China at the Controls

Feature Article | June 23, 2010 by Bettina Jödicke

For emergencies only: Pilz’s off-switches have made it famous around the world. (Image: Siemens)

For emergencies only: Pilz’s off-switches have made it famous. (Image: Siemens)

For companies doing business internationally in China, free-trade zones offer the chance to import and store products and other materials tax- and duty-free before either selling them in China, incorporating them into production processes, or exporting the goods to another location. To map the processes in these zones correctly, constant records must be kept as to which goods in a warehouse have already been taxed and cleared through customs. Depending on the location and end customer in question, warehouses are subject to different valuation methods.

For example, the warehouse Pilz runs for export customers does not import goods into China, and is thus not required to pay taxes or duties. Its warehouse for customers in China, meanwhile, does import goods into the country and is assessed differently in terms of customs and taxes. Pilz opted to manage its inventory and implement automated inventory valuation with SAP in order to ensure exact monitoring of stock and demand in compliance with China’s legal requirements.

Pilz selected ORBIS AG as its partner for the corresponding implementation, having carried out successful projects in service fulfillment, repairs, and quality management with the company since 2002. In their latest joint undertaking, ORBIS implemented several components for quality management, production planning, and operative sales planning. Its office in Shanghai provided local support to Pilz in planning and executing the overall rollout project.

“Since he speaks German, Gerard Engelkamp – the CEO of ORBIS China – served as a sort of interface to our Chinese colleagues,” highlights Hans Nowozimski, head of the system applications group at Pilz. “The fact that the processes involved were standardized and didn’t have to be created from scratch – with the exception of specific Chinese processes pertaining to the Golden Tax and different types of warehouses, for example – made things easier, particularly in the starting phase,” he adds.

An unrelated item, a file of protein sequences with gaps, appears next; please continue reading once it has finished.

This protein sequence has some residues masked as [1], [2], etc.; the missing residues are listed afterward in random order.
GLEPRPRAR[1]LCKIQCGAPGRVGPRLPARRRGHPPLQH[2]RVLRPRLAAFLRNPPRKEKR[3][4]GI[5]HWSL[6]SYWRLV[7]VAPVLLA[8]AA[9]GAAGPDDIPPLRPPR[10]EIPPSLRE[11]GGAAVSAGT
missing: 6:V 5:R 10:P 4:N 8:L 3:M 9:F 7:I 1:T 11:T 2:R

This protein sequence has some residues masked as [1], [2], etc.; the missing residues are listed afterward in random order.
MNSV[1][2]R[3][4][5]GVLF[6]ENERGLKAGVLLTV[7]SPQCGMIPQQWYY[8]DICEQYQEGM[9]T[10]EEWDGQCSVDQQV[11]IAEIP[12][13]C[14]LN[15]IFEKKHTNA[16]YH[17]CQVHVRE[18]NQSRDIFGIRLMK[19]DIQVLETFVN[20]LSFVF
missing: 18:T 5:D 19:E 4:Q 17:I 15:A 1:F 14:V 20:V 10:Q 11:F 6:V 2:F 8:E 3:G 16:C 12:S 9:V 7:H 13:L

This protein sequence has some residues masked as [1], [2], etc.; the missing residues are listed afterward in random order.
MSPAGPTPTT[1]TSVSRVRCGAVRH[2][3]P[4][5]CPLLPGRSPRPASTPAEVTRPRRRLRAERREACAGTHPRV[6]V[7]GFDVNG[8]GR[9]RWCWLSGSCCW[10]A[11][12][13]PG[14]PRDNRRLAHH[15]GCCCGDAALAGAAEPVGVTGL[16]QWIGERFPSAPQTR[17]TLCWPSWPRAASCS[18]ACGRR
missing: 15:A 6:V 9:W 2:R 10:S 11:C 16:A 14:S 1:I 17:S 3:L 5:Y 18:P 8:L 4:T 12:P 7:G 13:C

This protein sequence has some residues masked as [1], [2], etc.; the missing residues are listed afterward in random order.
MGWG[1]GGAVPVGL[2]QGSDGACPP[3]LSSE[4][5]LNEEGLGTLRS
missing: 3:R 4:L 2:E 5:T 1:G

Read On: Transparency is key

Transparency is key

The initial preparatory discussions for the SAP system rollout began in January 2008, followed by introductory workshops for Pilz’s project team in Shanghai. The actual rollout then started in October of the same year. The first step saw ORBIS implement the necessary SAP components Financial Accounting (FI), Controlling (CO), Materials Management (MM), and Sales & Distribution (SD). In doing so, the company’s employees also assisted Pilz in issues concerning Chinese tax law.

These components included a special form of reporting and SAP’s interface to China’s mandatory Golden Tax system, which prints all invoices on formatted documents. In addition, Pilz and ORBIS set up an intercompany processing configuration to transfer information on orders, materials, and inventory automatically between Pilz and its local subsidiary. They also integrated financial accounting – which Pilz had previously outsourced – back into its organization for internal handling by Pilz employees.

Pilz has seen all of its expectations met in its China rollout. A total of 24 employees – 20 of them in Shanghai – are now working internationally with much higher levels of efficiency and transparency. “The SAP system is ideal for obtaining a comprehensive overview of warehouses all over the globe,” explains Nowozimski. “The necessary transparency is there in the flow of both goods and value. Checking all of our stocks used to be quite difficult and time-consuming; now we can monitor even external warehouses from a central location.”

Pilz’s new overview function has already proven its usefulness in practice. For example, when a control card failed at one of its branch offices and brought two machines to a standstill, the company quickly procured a replacement thanks to its new ability to access various warehouses in short order. Pilz now plans to expand the SAP BusinessObjects Global Trade Services application it is already using in Germany, and then turn its attention to production planning.

In the medium term, Pilz is considering implementing an interface to a CRM system. The company hopes a link to the data stored in its SAP ERP application will help it react faster to changes in the market.

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